OSLI Retina

December 2020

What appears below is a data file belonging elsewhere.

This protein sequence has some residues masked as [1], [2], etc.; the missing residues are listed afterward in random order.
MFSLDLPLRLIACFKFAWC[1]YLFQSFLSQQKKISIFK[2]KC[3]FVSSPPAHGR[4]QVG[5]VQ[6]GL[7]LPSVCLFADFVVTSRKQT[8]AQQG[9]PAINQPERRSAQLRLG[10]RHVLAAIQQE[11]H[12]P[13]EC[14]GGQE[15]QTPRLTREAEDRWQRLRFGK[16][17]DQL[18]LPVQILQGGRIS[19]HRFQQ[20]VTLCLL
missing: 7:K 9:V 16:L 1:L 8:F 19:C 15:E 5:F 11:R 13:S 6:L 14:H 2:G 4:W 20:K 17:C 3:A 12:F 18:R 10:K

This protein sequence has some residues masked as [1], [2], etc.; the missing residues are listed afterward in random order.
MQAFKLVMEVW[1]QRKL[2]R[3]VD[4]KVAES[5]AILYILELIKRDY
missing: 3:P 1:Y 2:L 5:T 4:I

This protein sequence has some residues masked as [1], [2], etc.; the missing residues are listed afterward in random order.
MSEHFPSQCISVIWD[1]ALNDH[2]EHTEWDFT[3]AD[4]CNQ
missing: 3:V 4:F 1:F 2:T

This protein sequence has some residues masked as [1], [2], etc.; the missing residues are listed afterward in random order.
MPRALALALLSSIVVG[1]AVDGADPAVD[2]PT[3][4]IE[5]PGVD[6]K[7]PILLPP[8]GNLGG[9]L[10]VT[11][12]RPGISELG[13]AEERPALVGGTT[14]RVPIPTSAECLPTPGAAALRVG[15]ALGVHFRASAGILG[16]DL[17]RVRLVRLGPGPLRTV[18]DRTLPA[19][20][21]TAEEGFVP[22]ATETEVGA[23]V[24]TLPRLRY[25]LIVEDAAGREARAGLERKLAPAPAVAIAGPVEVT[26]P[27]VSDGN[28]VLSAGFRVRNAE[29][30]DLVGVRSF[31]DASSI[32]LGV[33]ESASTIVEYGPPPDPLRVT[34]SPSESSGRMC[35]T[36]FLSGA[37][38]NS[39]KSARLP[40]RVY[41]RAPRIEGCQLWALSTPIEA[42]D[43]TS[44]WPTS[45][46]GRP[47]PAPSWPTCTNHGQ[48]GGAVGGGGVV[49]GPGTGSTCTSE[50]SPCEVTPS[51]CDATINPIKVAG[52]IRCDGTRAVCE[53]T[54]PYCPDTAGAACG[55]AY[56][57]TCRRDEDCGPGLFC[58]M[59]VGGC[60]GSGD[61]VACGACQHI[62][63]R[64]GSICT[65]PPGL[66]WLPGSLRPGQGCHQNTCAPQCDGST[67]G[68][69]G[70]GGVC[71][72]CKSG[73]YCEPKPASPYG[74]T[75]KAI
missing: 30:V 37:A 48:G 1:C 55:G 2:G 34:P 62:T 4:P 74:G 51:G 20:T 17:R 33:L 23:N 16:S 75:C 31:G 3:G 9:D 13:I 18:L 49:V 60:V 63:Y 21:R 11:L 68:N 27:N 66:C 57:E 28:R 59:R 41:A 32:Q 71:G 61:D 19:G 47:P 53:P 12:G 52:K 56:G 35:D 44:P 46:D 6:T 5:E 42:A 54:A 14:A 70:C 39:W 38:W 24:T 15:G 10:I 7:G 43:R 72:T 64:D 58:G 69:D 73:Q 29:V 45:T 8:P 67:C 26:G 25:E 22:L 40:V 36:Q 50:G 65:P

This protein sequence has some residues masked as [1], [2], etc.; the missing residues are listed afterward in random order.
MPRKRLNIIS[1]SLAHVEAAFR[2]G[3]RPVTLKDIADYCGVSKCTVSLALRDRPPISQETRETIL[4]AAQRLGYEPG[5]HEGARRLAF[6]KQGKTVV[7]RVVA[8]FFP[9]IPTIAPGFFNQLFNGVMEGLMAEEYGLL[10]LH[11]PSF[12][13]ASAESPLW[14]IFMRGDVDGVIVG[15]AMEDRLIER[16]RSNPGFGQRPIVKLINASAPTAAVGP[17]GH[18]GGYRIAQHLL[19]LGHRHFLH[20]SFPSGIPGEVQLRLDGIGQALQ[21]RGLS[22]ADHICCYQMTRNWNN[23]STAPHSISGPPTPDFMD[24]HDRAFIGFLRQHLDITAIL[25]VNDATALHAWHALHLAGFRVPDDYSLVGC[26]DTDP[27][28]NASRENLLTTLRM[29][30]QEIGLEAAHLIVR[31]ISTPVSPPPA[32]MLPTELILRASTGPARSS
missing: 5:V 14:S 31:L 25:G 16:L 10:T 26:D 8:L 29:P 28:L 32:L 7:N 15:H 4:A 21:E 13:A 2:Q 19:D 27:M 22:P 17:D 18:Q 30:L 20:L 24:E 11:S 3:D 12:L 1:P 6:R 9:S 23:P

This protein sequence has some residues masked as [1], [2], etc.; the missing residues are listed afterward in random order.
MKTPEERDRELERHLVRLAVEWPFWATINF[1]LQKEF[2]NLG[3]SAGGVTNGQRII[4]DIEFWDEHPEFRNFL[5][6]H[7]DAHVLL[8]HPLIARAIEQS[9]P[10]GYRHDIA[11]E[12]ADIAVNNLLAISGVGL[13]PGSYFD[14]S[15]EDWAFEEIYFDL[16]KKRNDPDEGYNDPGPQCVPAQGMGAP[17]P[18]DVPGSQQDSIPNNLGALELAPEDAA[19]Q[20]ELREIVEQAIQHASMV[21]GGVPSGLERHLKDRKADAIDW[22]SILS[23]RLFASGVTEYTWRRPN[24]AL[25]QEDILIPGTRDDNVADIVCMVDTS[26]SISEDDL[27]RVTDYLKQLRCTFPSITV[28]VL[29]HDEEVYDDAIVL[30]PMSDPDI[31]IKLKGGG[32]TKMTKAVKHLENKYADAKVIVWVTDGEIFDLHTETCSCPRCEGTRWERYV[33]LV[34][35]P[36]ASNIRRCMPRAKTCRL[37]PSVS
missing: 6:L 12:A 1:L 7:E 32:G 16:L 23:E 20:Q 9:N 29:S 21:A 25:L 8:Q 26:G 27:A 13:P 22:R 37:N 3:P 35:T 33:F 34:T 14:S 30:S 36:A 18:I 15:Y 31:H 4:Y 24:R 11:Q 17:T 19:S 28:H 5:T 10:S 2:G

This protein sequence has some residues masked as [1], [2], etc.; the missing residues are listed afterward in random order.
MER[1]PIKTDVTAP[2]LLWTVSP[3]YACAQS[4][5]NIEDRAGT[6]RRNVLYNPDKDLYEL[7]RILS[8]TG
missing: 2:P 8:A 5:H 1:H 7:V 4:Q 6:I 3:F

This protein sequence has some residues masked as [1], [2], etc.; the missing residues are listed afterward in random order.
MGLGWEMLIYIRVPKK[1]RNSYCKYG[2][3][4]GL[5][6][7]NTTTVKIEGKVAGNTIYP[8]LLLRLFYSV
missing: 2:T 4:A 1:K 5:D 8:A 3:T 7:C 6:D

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684 Ophthalmic Surgery, Lasers & Imaging Retina | Healio.com/OSLIRetina ■ C L I N I C A L S C I E N C E ■ Characterization of Kiosk Usage for Ophthalmic Outpatient Visits Weilin Song, BS; Andrew X. Chen, BSE; Thais F. Conti, MD; Tyler E. Greenlee, DO; Grant L. Hom, BA; Aleksandra V. Rachitskaya, MD; Rishi P. Singh, MD BACKGROUND AND OBJECTIVES: This study aims to characterize check-in kiosk usage within a multi- disciplinary ophthalmic clinic. PATIENTS AND METHODS: Chart review of patients aged 18 or older seen at Cole Eye Institute, Cleve- land Clinic, from August 1, 2019, to October 31, 2019. Primary endpoint was percentage of patients who used a check-in kiosk. Secondary endpoints were demographic characteristics and visual acuity (VA) of the two groups. RESULTS: Of 13,752 patients, 3,542 (26%) used a check-in kiosk. Kiosk users were significantly younger than kiosk non-users (median [interquar- tile range (IQR)]: 63.6 [49.4-72.6] vs. 66.6 [55.0- 75.4]; P < .0001), had a lower proportion of Med- icaid patients (282 [8%] vs. 930 [10%]; P < .0001), and lived in areas with a greater median income (mean [± standard error]: $58,421 [± 399) vs. $54,992 [±236]; P < .0001). On average, they also had better VA (mean ETDRS [95% confidence in- terval]: 80.5 [80-80.9] vs. 78.3 [78-78.6]; P < .0001). CONCLUSIONS: Significant demographic and VA differences were observed between kiosk users and non-users and may influence kiosk usage. [Ophthalmic Surg Lasers Imaging Retina. 2020;51:684-690.] INTRODUCTION Advanced technologies have altered long-stand- ing processes within customer-based industries, resulting in greater efficiency, productivity, and quality of service. 1,2 Self-service technology (SST), a technological interface that allows business oper- ators to produce a service without the involvement of a service employee, is a proven business model that generates favorable impact in industries such as airports, hotels, and retail. 3,4 In settings with long lines and wait times, self-service kiosks have been shown to be a valuable tool in enhancing op- erational efficiencies and have been implemented across virtually all service industries, 5 including health care. Recent studies have evaluated the utilization of check-in kiosks within emergency departments (EDs), where overcrowding has been shown to have a significant detrimental impact on various clini- cal outcomes. 6,7 In one clinical trial by Sinha et al., of 400 participants visiting a pediatric ED, pa- tients randomized to the self-triage kiosk group had a shorter mean time to enter medical history data and lower mean inaccuracies in areas of medical, medication, and immunization histories compared to the group randomized to standard nurse triage. 8 Another prospective trial by Coyle et. al. demon- strated that ambulatory patients who used self- check-in kiosks had shorter time to first identifica- tion, which was defined as the interval between ED arrival and identification in the hospital system. 9 From Cleveland Clinic Lerner College of Medicine, Cleveland, Ohio (WS); Center for Ophthalmic Bioinformatics, Cole Eye Institute, Cleveland Clinic Foun- dation, Cleveland, Ohio (AXC, TFC, TEG, GLH, AVR, RPS); and Case Western Reserve University School of Medicine, Cleveland, Ohio (AXC, GLH, RPS). Originally submitted May 28, 2020. Revision received May 28, 2020. Accepted for publication October 7, 2020. Accepted for presentation at the 2020 Association for Research in Vision and Ophthalmology Annual Meeting, Baltimore, Maryland. Mr. Chen reports grants from the NIH Institutional Training T32 Award and RPB Medical Student Eye Research Fellowship during the conduct of the study. Dr. Rachitskaya reports personal fees from Alcon, Novartis, Zeiss, and Allergan outside the submitted work. Dr. Singh reports personal fees from Alcon, Novartis, Zeiss, Genentech/Roche, Bausch + Lomb, Ophthea, and Regeneron Pharmaceuticals, as well as grants from Apellis and Graybug, outside the submitted work. The remaining authors report no relevant financial disclosures. Dr. Singh did not participate in the editorial review of this manuscript. Address correspondence to Rishi P. Singh, MD, Cole Eye Institute, Cleveland Clinic Foundation, 9500 Euclid Ave., Mail Code i-32, Cleveland, OH 44195; email: singhr@ccf.org. doi: 10.3928/23258160-20201202-02

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